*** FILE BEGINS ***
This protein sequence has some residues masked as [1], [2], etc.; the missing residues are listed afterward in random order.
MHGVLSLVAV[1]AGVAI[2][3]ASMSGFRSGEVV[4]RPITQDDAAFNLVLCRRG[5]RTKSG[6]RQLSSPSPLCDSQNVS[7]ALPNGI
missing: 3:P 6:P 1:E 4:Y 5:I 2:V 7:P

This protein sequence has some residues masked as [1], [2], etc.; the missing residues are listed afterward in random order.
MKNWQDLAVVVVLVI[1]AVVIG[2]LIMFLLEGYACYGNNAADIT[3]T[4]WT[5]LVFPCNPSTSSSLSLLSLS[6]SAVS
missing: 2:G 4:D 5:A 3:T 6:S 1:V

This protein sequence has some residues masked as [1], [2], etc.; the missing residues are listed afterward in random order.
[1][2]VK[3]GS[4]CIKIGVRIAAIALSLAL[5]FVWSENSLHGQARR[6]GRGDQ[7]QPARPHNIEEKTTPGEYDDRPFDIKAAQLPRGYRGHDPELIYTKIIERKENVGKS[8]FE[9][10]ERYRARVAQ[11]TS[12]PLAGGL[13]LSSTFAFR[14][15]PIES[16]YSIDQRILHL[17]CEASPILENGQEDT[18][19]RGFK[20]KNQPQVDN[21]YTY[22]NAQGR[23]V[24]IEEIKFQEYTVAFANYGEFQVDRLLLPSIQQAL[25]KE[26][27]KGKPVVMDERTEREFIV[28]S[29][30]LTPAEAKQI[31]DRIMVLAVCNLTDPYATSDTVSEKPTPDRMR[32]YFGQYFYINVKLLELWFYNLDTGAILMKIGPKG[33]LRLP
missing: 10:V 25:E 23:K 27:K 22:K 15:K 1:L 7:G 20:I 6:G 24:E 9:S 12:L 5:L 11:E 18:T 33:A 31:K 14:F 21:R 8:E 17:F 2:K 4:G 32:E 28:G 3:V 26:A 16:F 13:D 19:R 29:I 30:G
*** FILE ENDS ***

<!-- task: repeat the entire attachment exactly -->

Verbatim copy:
This protein sequence has some residues masked as [1], [2], etc.; the missing residues are listed afterward in random order.
MHGVLSLVAV[1]AGVAI[2][3]ASMSGFRSGEVV[4]RPITQDDAAFNLVLCRRG[5]RTKSG[6]RQLSSPSPLCDSQNVS[7]ALPNGI
missing: 3:P 6:P 1:E 4:Y 5:I 2:V 7:P

This protein sequence has some residues masked as [1], [2], etc.; the missing residues are listed afterward in random order.
MKNWQDLAVVVVLVI[1]AVVIG[2]LIMFLLEGYACYGNNAADIT[3]T[4]WT[5]LVFPCNPSTSSSLSLLSLS[6]SAVS
missing: 2:G 4:D 5:A 3:T 6:S 1:V

This protein sequence has some residues masked as [1], [2], etc.; the missing residues are listed afterward in random order.
[1][2]VK[3]GS[4]CIKIGVRIAAIALSLAL[5]FVWSENSLHGQARR[6]GRGDQ[7]QPARPHNIEEKTTPGEYDDRPFDIKAAQLPRGYRGHDPELIYTKIIERKENVGKS[8]FE[9][10]ERYRARVAQ[11]TS[12]PLAGGL[13]LSSTFAFR[14][15]PIES[16]YSIDQRILHL[17]CEASPILENGQEDT[18][19]RGFK[20]KNQPQVDN[21]YTY[22]NAQGR[23]V[24]IEEIKFQEYTVAFANYGEFQVDRLLLPSIQQAL[25]KE[26][27]KGKPVVMDERTEREFIV[28]S[29][30]LTPAEAKQI[31]DRIMVLAVCNLTDPYATSDTVSEKPTPDRMR[32]YFGQYFYINVKLLELWFYNLDTGAILMKIGPKG[33]LRLP
missing: 10:V 25:E 23:K 27:K 22:K 15:K 1:L 7:G 20:I 6:G 24:E 9:S 12:L 5:L 11:E 18:T 33:A 31:K 14:F 21:R 8:E 17:F 2:K 4:G 32:E 28:G 3:V 26:A 16:F 13:D 19:R 29:I 30:G